Similarly, when Parliament stands dissolved upon completing its full term of five years, the President is required to forthwith issue a Proclamation (a) fixing a date or dates for the election of Members of the next Parliament; and (b) summon the new Parliament to meet on a date not later than three months after the date of such Proclamation.
Therefore, it is the President, and the President alone, who is vested with the power to fix the date or dates of a General Election. That power cannot be usurped by any other person or body. Nor can that power be delegated by the President to any other person or body. It is equally evident that, upon dissolution, the new Parliament must be summoned to meet within three months of the date of the Proclamation. Thus, the Constitution ensures that the maximum period that the country may be governed without a Parliament is three months.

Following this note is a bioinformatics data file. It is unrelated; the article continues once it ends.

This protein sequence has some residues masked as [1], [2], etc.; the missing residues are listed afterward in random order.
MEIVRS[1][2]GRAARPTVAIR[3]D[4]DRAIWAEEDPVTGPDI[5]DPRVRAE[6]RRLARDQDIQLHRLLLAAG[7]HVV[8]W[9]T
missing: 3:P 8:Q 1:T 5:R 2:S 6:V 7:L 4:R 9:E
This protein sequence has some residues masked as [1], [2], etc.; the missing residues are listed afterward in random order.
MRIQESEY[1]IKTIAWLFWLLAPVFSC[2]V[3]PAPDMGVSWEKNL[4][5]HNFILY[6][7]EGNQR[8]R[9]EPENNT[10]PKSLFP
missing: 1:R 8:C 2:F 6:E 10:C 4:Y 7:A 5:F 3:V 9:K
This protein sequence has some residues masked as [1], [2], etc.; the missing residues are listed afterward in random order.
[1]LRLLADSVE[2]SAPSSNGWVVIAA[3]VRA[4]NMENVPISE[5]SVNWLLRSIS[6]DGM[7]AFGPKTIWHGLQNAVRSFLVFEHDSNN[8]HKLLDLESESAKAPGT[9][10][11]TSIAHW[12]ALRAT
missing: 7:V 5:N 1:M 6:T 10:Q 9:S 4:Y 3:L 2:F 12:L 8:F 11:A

The Election Commission
The Constitution has established an Election Commission consisting of a chairman and two other members. It is an independent body whose object is “to conduct free and fair elections”. Its duty is “to secure the enforcement of all laws relating to the holding of elections”.
The law relating to Parliamentary Elections is set out in the Parliamentary Elections Act, No.1 of 1981. That Act addresses issues such as the registration of electors, the nomination of candidates, the appointment of returning officers and other staff, the recognition of political parties and the allocation of symbols, etc.
Proclamation of 2 March